November 4th, 2006

Today, someone (an American) who doesn’t even know me, told me that I’m delusional and ignorant to call myself Italo-American, and that no matter what I say or do I’ll always be just American. I didn’t take it to heart too much, as I don’t know this guy, and he certainly doesn’t know my story or my family. But it did get me on the defensive a little bit (little does he know). I shouldn’t even be spending any energy talking about this, but I need to get it out of my system.

I have suffered through some serious bureaucracy to claim the Italian citizenship that I was unknowingly born with (please let that process finish up soon…!!)

I was raised Italian-American. I’ve never been taught to call myself anything but Italian-American. It’s just part of my identity, it’s who I have always known myself to be, ever since I could talk. I don’t think I could ever feel natural using any other term to describe myself. It just wouldn’t be right.

I have passed through this land so many times in search of myself, and have been fortunate to have a grandmother who always stayed in touch with our relatives over here. I am so thankful to have been treated as a daughter and sister by my wonderful cousins (etc.) in Lucca and Pistoia when I’m passing through.

I’ve always known, in the deepest part of my soul, that this is where I belong. The vibration of the earth here calms me. When I am here there is a voice that says, “home”. This does not mean that I am negating my American-ness is any way. I feel very blessed and proud to have been born in the United States, particularly Seattle. I am American. It’s just that Italy is my country too. I’m sorry if anybody out there is too jealous or narrow-minded to accept the fact that I have found myself here and am very much Italian-American, in every sense of the term. Nothing makes me more proud than this.

Update: Here is an interesting article on the internment of Italian-Americans during WW2.

Entry Filed under: sono io

11 Comments Add your own

  • 1. Jessica Brogan  |  November 4th, 2006 at 7:35 pm

    italian or american…? Those are labels. What makes this boy Italian…besides the country where he was born. And that was not his decision. You were born elsewhere, but have apparently moved hell and high water to get to Italy, to embrace that aspect of yourself, and to honor that culture. And that’s probably more than he can say for being Italian. Leave people like him to rest with their pessimistic thoughts; He’s ignorant.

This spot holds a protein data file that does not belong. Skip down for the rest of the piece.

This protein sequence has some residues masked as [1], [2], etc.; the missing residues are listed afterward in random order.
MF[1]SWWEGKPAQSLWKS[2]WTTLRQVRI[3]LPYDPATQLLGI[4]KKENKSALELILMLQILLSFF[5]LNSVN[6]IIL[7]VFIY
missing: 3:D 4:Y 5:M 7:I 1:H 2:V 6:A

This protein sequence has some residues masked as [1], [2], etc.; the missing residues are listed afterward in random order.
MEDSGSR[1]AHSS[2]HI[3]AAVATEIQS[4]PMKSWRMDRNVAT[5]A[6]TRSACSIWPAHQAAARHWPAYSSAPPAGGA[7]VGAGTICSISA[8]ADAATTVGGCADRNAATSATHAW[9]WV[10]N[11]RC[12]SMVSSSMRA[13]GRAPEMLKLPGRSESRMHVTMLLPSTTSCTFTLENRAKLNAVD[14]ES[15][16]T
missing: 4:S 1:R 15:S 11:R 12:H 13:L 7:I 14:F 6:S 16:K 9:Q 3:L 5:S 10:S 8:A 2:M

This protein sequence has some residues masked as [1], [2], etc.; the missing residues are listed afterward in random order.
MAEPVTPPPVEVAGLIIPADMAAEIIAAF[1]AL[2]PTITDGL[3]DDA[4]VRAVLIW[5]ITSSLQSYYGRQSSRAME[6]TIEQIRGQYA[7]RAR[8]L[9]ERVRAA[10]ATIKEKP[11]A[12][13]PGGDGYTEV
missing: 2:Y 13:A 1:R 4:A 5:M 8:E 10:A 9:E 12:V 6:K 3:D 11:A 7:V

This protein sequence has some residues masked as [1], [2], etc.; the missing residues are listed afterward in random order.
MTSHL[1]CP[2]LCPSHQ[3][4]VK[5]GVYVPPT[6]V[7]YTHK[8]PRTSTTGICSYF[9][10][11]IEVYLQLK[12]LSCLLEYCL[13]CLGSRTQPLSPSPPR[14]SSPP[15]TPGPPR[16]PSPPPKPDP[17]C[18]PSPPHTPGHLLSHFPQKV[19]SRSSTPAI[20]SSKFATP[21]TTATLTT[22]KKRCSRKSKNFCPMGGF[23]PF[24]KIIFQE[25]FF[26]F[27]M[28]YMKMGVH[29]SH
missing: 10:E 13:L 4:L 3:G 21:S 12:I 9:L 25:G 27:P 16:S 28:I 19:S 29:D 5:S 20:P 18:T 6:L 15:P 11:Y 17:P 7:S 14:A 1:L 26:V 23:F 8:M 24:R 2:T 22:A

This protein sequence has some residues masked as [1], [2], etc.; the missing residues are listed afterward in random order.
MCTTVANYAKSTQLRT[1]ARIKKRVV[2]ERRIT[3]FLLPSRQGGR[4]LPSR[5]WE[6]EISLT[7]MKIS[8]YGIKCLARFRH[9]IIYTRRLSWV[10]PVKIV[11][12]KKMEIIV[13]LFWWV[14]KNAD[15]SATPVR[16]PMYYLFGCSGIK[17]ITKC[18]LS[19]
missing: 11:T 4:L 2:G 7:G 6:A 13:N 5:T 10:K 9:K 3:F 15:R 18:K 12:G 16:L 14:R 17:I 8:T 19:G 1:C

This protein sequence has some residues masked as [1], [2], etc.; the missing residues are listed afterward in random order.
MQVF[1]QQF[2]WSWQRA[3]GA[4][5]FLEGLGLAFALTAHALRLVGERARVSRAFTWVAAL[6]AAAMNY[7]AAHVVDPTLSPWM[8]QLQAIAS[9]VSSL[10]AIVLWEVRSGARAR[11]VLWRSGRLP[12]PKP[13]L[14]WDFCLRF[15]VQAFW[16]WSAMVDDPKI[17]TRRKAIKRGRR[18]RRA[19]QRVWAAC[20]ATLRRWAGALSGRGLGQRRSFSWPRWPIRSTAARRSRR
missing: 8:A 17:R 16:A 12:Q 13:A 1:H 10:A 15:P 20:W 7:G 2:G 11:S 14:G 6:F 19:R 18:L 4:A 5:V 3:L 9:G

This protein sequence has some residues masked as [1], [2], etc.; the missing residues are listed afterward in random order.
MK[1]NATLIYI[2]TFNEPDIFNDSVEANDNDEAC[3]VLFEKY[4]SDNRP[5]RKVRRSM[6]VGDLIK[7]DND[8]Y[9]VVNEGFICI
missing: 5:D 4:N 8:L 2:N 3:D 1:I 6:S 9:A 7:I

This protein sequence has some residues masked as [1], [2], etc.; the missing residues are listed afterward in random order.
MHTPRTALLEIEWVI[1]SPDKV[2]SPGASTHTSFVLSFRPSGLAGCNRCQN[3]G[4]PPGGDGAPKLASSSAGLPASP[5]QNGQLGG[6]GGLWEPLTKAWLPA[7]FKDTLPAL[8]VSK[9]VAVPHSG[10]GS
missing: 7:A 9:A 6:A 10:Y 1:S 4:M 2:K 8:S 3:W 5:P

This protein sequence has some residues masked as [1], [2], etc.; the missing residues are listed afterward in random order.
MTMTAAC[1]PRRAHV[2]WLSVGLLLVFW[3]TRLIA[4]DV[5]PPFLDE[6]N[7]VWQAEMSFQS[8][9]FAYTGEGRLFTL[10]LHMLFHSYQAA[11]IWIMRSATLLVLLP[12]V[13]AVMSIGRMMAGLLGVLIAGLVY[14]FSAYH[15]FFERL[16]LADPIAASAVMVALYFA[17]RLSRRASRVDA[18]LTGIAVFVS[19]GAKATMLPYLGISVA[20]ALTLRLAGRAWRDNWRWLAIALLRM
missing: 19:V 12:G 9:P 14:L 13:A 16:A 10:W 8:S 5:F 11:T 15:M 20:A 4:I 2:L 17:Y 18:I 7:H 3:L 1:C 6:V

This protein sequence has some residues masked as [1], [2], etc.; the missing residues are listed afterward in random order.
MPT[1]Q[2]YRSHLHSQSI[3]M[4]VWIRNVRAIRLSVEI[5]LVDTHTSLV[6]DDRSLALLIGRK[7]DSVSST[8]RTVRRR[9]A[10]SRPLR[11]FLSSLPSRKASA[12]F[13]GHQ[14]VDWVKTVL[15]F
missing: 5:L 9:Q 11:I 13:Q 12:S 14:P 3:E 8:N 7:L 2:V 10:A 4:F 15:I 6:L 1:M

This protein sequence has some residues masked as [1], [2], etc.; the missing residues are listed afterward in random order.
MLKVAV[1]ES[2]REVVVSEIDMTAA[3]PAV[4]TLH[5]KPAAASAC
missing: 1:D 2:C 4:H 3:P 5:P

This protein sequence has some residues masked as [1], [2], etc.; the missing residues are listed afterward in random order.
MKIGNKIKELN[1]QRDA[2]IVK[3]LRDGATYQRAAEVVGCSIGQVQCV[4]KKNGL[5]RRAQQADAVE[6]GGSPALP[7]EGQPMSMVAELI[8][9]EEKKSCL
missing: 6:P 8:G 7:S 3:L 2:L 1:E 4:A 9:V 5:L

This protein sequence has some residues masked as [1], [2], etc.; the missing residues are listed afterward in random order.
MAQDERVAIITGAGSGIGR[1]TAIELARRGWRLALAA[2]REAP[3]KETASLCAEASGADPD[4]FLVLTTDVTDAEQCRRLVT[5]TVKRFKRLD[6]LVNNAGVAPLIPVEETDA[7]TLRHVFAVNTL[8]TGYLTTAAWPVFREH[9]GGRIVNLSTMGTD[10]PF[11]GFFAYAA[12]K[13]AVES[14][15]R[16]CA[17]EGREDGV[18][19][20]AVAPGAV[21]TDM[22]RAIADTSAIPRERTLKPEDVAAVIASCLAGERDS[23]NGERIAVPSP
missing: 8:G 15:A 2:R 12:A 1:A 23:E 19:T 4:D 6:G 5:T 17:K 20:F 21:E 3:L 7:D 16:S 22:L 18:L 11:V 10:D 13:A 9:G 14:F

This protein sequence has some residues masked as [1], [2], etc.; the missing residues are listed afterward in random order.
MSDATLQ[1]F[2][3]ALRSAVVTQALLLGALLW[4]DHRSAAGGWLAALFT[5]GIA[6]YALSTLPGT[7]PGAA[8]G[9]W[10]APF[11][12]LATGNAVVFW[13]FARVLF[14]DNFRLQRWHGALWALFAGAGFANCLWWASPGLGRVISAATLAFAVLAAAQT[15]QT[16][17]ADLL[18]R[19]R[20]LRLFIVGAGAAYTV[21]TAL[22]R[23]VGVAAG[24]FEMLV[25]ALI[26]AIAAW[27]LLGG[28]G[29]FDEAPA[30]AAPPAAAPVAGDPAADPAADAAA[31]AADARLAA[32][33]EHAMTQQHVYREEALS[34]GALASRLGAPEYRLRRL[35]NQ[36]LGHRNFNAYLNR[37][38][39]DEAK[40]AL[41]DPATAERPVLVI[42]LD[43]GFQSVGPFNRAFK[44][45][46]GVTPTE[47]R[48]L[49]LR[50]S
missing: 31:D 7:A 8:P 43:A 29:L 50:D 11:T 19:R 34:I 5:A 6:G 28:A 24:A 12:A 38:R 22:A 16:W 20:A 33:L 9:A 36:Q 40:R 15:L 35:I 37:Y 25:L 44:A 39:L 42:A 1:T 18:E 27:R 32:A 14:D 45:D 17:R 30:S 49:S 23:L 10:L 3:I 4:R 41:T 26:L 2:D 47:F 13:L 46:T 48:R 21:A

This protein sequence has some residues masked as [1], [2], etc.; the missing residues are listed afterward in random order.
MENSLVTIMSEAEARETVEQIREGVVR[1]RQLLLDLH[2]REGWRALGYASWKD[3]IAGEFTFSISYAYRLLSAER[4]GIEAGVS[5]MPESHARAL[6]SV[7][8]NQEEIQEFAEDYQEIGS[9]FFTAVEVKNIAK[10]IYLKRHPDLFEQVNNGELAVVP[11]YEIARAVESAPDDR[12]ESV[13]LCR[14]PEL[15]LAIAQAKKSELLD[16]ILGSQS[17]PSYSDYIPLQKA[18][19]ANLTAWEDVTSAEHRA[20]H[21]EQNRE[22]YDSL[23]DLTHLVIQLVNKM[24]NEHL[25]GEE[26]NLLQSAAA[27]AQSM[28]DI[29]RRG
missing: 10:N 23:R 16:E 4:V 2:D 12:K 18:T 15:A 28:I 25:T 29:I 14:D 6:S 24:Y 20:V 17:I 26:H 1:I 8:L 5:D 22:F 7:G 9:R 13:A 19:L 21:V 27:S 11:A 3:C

• 2. Tina  |  November 4th, 2006 at 8:12 pm

    Hi Jessica! Correction – he was American. :)

    Thanks for your supportive comment! :)

  • 3. Autumn  |  November 5th, 2006 at 12:28 am

    Be proud of who you are. My mother’s family is from Messina. I have been living in Italy for almost 4 years and I still don’t have the courage to meet the “family”. I feel my italian is not good enough and I feel a bit ambivalent abount meeting them…
    Anyways you are doing the right thing. Don’t listen to those assholes!

  • 4. sassysonya  |  November 5th, 2006 at 9:44 am

    This was an interesting post as it is something that I think is commonly-experienced by people who are decendants of migrants. Countries such as the US, Canada, UK and Australia were built on migration and most of the population would be descendant of migrants. This being the case, how do you identify yourself? Like you said you identify yourself with your cultural heritage yet appreciate your American upbringing. I don’t think you can choose between the two because you do belong to both. I consider myself Maltese/Australian because my beliefs, values, lifestyle reflect both cultures…